Monday, February 16, 2009

Special Report: Disability Rights Network of North Carolina Refuses to Investigate Restraint and Abuse Allegations

UPDATE: NDRN claims they do not have authority to investigate complaints against state DRN's - that they are *only* a "voluntary membership organization."

PLEASE DISSEMINATE WIDELY

Special Report: Disability Rights Network of North Carolina Refuses to Investigate Restraint and Abuse Allegations

February 12, 2009

By Jennifer Searcy
Founder/Director of Public Policy & Affairs
The Coalition for Positive Behavioral Interventions & Supports

A client of ours has notified us that the North Carolina’s Disability Rights Network, the Protection & Advocacy of North Carolina – an agency that is mandated to investigate and receives grant funding to investigate abuse allegations in a variety of settings, including public schools - has twice refused her pleas to investigate documented physical restraints and allegations of abuse by a special education teacher in a public elementary school against an 8 year old boy.

At our client’s request, we are keeping her name, her son’s name, the names of the individuals involved, and the district involved confidential as the district has already twice threatened to retaliate against her.

Our client contacted the DRN last October to advise them her son, a child diagnosed with Asperger’s Syndrome and two specific learning disabilities, had been documented to have been physically restrained by a special education teacher at his Elementary School. Documentation from the teacher in her own handwriting also indicated that at times this teacher may have abused our client’s son. Some of the documented instances of alleged abuse are as follows:

 Physically pulled the child away from a wall when he wouldn’t stop trailing his hand along it
 Physically threw the child onto a rug and dragged him and the rug into the middle of the room
 Took the child into the boy’s bathroom, stood immediately outside the stall the child had gone into, notified him that she was timing him, repeatedly kept yelling at him that he was taking too long, and, upon the child’s return to the classroom, the child yelled at his regular education teacher that “she wouldn’t let [him] go.” He then got in trouble and was disciplined for yelling at his teacher. As an additional note: The child has suspected body regulation issues thought to be due to known sensory issues and he needs to take frequent restroom breaks as he has difficulty assessing his “need to go.” His behavior plan also indicated that if he returns to the classroom after leaving to use the restroom within 2 minutes, he’d receive tickets as a reward, and oftentimes this would be used against him in the form of taking earned tickets away from him for “not following bathroom rules.”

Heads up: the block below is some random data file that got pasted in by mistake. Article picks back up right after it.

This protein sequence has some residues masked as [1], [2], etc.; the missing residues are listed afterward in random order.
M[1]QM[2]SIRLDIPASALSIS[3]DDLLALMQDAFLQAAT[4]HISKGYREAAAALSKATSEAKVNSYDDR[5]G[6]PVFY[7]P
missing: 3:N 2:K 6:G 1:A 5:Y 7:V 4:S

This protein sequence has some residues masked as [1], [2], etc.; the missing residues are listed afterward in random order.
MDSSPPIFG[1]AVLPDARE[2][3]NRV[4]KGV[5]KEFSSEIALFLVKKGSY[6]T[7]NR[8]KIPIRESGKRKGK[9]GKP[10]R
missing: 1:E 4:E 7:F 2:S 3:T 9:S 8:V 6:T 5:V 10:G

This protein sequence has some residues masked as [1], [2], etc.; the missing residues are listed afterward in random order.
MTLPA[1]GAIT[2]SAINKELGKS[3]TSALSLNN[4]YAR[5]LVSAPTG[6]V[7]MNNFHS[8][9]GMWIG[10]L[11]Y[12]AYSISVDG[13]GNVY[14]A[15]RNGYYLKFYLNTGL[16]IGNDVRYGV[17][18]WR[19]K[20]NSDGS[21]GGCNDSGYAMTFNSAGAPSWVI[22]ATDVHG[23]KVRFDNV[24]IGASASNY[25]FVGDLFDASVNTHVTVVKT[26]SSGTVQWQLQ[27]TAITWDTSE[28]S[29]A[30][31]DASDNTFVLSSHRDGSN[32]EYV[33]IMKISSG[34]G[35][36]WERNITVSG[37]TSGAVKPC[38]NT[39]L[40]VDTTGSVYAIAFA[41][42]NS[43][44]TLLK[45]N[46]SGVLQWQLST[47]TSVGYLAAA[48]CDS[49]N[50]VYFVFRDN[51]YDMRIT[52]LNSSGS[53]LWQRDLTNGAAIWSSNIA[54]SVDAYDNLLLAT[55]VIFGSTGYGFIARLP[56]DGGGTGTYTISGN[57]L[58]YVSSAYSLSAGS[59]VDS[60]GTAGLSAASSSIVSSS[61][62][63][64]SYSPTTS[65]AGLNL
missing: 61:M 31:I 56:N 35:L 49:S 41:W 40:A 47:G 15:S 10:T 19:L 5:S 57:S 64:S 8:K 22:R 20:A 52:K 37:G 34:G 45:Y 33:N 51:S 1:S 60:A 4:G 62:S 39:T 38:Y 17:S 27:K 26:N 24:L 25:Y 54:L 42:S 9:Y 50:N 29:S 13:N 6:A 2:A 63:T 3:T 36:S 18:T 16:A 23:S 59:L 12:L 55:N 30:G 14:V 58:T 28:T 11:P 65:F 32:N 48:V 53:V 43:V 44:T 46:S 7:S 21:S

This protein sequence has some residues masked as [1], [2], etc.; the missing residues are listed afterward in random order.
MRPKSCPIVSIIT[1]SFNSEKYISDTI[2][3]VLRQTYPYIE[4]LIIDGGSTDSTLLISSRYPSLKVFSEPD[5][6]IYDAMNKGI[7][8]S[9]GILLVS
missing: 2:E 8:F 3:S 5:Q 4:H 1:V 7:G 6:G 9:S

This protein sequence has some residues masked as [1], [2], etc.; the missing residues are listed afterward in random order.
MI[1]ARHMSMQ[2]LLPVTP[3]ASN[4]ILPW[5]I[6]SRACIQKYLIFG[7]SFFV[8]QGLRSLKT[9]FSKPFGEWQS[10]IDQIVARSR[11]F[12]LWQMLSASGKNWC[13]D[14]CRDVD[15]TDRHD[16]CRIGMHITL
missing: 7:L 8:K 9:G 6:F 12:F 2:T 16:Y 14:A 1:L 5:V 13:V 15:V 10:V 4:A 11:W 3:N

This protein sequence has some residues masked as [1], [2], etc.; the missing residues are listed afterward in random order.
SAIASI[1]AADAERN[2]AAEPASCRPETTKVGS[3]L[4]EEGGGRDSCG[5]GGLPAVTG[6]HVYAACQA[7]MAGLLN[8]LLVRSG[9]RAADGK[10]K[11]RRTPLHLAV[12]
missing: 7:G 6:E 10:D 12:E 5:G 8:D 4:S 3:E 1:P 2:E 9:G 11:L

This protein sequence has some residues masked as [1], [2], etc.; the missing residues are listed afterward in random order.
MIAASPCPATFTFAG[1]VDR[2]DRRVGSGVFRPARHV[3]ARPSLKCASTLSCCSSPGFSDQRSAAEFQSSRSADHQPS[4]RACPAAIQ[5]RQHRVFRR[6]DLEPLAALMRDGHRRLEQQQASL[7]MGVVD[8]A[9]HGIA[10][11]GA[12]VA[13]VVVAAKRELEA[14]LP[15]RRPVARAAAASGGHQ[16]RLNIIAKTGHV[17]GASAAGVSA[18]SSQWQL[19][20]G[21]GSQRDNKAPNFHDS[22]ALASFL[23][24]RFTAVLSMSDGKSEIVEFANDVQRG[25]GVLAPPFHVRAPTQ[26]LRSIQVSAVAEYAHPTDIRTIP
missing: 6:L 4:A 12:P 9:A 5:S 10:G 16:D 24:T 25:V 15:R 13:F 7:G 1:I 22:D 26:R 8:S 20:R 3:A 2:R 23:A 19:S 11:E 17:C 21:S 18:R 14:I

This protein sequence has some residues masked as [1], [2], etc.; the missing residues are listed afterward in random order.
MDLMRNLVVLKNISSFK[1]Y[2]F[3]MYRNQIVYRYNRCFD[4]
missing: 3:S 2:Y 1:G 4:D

 The child was also documented to have been found two days’ prior to this incident in the boy’s bathroom by either a female teacher or aide (not sure of her position in the school) curled up on the floor of the bathroom minus his shoes, socks, underwear and pants, and to have urinated on himself.

This information was shared with the N.C. DRN.

N.C. DRN advocate Diana Burch spoke to our client and offered to attend the next IEP meeting with her since things had become tenuous with the district. Ms. Burch attended an IEP meeting with our client on November 3, 2008. Afterward, Ms. Burch consulted with N.C. DRN’s attorneys and contacted our client to advise her that the attorney’s had deemed her son’s case as “unwinnable,” and that she should sign and agree to everything the district recommended in her son’s IEP, even though the mom disagreed with the appropriateness of the IEP, because, as Ms. Burch told her, “It could be worse.”